In Search of a History
by Richard Hiatt
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Yet the distinguished historian Lawrence Goodwyn of Duke
University has said that we cannot teach American history to American students. We can teach the "iconic version" filled with virtue and nobility but never a "radical" version that essentially tells the truth. "Race is the most obvious example of what I mean," Goodwyn says.
As a result, our schools do not
equip children to deal with "irreconcilable conflicts" pervasive throughout our history. Efforts to understand our country's past succumb to patriotic moralisms.
As for the truth in education, we have
yet another problem obstructing the truth. It also arrived in the 1960s. We might call it the underside of "civil rights" - or just "rights."
The 1960s ushered in much animus toward elitism,
particularly in education, and with it came an enormous panoply of student ignorance rationalized as a regard for "personal expression" and "self-esteem."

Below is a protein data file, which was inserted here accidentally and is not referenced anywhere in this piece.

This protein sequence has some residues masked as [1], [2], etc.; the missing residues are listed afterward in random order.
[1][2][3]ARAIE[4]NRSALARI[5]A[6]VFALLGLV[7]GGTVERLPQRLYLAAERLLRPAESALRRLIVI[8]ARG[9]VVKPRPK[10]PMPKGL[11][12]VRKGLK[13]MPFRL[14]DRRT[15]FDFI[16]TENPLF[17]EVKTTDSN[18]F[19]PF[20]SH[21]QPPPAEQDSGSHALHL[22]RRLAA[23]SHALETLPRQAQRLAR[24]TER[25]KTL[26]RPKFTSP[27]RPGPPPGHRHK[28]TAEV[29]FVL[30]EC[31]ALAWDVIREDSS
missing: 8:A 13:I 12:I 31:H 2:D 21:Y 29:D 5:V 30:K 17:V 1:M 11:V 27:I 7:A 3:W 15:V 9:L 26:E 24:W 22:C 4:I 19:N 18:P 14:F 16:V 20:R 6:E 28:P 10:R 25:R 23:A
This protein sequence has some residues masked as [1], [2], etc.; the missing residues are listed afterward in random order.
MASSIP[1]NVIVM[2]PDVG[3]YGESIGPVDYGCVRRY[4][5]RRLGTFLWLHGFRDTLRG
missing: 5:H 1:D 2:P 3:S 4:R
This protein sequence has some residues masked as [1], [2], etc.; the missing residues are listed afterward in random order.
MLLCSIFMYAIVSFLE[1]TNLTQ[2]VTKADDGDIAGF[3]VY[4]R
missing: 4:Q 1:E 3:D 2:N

Robert Hughes, in the Culture of Complaint, said
it this way:
Rather than "stress" the kids by asking them to read
too much or think too closely, which might cause their fragile personalities
to implode on contact with college-level demands, schools reduced their
reading assignments,thus automatically reducing their command of language.
Untrained in logical analysis, ill-equipped to develop and construct formal
arguments about issues,unused to mining texts for deposits of factual material,
the students fell back to the only position they could truly call their
own: what they felt about things. When feelings and attitudes are
the main referents of argument, to attack any position is automatically
to insult its holder, or even to assail his or her perceived "rights"; every
argumentum becomes ad hominem, approaching the condition
of harassment, if not quite rape. "I feel very threatened by your rejection
of my views on [check one]..."
Hughes ended by saying,
Cycle this subjectivization of discourse
through two or three generations of students turning into teachers, with
the sixties dioxins accumulating more each time, and you have the entropic
background to our culture of complaint.
John Adams said, "There never was a democracy that did not commit suicide."
Copyright © 1998 Richard Hiatt. All rights reserved.